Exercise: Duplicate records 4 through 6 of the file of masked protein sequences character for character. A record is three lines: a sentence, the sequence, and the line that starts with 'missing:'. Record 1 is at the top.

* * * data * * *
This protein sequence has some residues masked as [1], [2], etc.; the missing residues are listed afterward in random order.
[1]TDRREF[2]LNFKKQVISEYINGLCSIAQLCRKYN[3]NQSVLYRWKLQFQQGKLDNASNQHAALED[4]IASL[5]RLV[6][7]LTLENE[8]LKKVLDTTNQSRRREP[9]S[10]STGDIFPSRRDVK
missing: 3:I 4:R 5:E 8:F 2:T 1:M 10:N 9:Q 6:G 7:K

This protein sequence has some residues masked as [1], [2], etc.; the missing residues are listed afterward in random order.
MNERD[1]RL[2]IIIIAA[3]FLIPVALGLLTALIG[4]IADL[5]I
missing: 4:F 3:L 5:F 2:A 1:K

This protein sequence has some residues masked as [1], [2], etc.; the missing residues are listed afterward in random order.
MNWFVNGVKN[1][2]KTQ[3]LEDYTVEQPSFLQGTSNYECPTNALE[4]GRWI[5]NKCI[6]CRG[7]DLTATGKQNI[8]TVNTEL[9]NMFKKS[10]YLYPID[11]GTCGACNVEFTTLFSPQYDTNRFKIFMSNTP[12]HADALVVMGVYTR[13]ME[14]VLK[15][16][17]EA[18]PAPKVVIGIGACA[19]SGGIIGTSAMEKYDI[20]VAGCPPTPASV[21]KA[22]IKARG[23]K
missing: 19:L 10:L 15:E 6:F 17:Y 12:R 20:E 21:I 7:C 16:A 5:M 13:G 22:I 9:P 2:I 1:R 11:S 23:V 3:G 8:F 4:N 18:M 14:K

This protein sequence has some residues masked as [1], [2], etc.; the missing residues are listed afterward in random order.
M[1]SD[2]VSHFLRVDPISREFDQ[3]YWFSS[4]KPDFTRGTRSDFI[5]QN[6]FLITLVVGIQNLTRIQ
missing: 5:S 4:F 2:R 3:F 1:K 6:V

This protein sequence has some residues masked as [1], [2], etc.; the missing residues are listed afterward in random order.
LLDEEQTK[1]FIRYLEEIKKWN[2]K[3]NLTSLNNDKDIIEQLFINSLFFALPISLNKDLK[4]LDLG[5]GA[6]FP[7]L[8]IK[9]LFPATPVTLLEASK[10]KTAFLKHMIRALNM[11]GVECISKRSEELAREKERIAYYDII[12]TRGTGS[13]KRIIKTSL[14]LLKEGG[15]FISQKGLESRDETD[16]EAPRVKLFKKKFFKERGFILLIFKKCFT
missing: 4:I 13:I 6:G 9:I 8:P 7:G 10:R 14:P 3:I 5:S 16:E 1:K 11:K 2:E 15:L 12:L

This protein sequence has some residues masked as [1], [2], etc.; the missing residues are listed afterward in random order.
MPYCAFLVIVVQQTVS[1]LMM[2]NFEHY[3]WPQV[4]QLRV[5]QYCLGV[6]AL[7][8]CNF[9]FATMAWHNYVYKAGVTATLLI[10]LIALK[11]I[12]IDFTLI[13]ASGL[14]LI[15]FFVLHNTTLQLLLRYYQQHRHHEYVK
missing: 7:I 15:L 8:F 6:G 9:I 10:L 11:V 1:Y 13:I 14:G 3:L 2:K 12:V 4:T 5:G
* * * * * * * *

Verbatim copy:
This protein sequence has some residues masked as [1], [2], etc.; the missing residues are listed afterward in random order.
M[1]SD[2]VSHFLRVDPISREFDQ[3]YWFSS[4]KPDFTRGTRSDFI[5]QN[6]FLITLVVGIQNLTRIQ
missing: 5:S 4:F 2:R 3:F 1:K 6:V

This protein sequence has some residues masked as [1], [2], etc.; the missing residues are listed afterward in random order.
LLDEEQTK[1]FIRYLEEIKKWN[2]K[3]NLTSLNNDKDIIEQLFINSLFFALPISLNKDLK[4]LDLG[5]GA[6]FP[7]L[8]IK[9]LFPATPVTLLEASK[10]KTAFLKHMIRALNM[11]GVECISKRSEELAREKERIAYYDII[12]TRGTGS[13]KRIIKTSL[14]LLKEGG[15]FISQKGLESRDETD[16]EAPRVKLFKKKFFKERGFILLIFKKCFT
missing: 4:I 13:I 6:G 9:I 8:P 7:G 10:R 14:P 3:I 5:S 16:E 1:K 11:K 2:E 15:L 12:L

This protein sequence has some residues masked as [1], [2], etc.; the missing residues are listed afterward in random order.
MPYCAFLVIVVQQTVS[1]LMM[2]NFEHY[3]WPQV[4]QLRV[5]QYCLGV[6]AL[7][8]CNF[9]FATMAWHNYVYKAGVTATLLI[10]LIALK[11]I[12]IDFTLI[13]ASGL[14]LI[15]FFVLHNTTLQLLLRYYQQHRHHEYVK
missing: 7:I 15:L 8:F 6:G 9:I 10:L 11:V 1:Y 13:I 14:G 3:L 2:K 12:V 4:T 5:G